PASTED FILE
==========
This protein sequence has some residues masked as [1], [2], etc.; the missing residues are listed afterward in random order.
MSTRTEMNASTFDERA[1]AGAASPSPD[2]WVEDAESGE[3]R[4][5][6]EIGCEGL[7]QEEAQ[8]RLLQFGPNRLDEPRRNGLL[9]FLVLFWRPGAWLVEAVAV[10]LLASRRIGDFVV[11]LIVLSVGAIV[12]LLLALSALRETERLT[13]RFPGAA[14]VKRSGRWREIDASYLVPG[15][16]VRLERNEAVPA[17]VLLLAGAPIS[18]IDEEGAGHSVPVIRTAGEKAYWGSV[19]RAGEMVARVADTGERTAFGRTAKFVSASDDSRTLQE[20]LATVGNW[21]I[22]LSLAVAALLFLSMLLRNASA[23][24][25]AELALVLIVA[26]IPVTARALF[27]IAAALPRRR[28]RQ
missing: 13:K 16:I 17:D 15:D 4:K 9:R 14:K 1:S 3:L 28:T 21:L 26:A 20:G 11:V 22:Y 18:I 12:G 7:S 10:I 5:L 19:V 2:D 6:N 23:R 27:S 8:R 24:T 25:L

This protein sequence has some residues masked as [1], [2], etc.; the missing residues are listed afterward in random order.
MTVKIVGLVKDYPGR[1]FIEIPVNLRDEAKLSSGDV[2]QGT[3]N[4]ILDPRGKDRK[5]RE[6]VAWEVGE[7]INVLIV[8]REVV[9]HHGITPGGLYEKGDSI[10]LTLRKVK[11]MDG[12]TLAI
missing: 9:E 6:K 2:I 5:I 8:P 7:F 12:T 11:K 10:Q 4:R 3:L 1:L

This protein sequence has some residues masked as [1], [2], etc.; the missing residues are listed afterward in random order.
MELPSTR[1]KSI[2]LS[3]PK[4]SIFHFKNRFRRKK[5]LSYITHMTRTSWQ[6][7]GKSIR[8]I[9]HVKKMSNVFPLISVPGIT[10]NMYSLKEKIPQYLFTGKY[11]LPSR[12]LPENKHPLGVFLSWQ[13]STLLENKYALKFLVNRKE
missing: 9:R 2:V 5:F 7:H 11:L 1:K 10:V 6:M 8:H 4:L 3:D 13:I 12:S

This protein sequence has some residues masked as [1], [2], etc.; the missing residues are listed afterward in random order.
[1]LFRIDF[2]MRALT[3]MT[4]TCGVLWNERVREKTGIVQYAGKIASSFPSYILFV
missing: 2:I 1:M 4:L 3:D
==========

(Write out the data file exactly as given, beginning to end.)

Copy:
This protein sequence has some residues masked as [1], [2], etc.; the missing residues are listed afterward in random order.
MSTRTEMNASTFDERA[1]AGAASPSPD[2]WVEDAESGE[3]R[4][5][6]EIGCEGL[7]QEEAQ[8]RLLQFGPNRLDEPRRNGLL[9]FLVLFWRPGAWLVEAVAV[10]LLASRRIGDFVV[11]LIVLSVGAIV[12]LLLALSALRETERLT[13]RFPGAA[14]VKRSGRWREIDASYLVPG[15][16]VRLERNEAVPA[17]VLLLAGAPIS[18]IDEEGAGHSVPVIRTAGEKAYWGSV[19]RAGEMVARVADTGERTAFGRTAKFVSASDDSRTLQE[20]LATVGNW[21]I[22]LSLAVAALLFLSMLLRNASA[23][24][25]AELALVLIVA[26]IPVTARALF[27]IAAALPRRR[28]RQ
missing: 13:K 16:I 17:D 15:D 4:K 9:R 14:K 1:S 3:L 28:T 21:L 26:A 20:G 11:V 22:Y 18:I 12:G 7:S 10:I 5:L 19:V 2:D 6:N 23:R 27:S 8:R 24:T 25:L

This protein sequence has some residues masked as [1], [2], etc.; the missing residues are listed afterward in random order.
MTVKIVGLVKDYPGR[1]FIEIPVNLRDEAKLSSGDV[2]QGT[3]N[4]ILDPRGKDRK[5]RE[6]VAWEVGE[7]INVLIV[8]REVV[9]HHGITPGGLYEKGDSI[10]LTLRKVK[11]MDG[12]TLAI
missing: 9:E 6:K 2:I 5:I 8:P 7:F 12:T 11:K 10:Q 4:R 3:L 1:L

This protein sequence has some residues masked as [1], [2], etc.; the missing residues are listed afterward in random order.
MELPSTR[1]KSI[2]LS[3]PK[4]SIFHFKNRFRRKK[5]LSYITHMTRTSWQ[6][7]GKSIR[8]I[9]HVKKMSNVFPLISVPGIT[10]NMYSLKEKIPQYLFTGKY[11]LPSR[12]LPENKHPLGVFLSWQ[13]STLLENKYALKFLVNRKE
missing: 9:R 2:V 5:F 7:H 11:L 1:K 10:V 6:M 8:H 4:L 3:D 13:I 12:S

This protein sequence has some residues masked as [1], [2], etc.; the missing residues are listed afterward in random order.
[1]LFRIDF[2]MRALT[3]MT[4]TCGVLWNERVREKTGIVQYAGKIASSFPSYILFV
missing: 2:I 1:M 4:L 3:D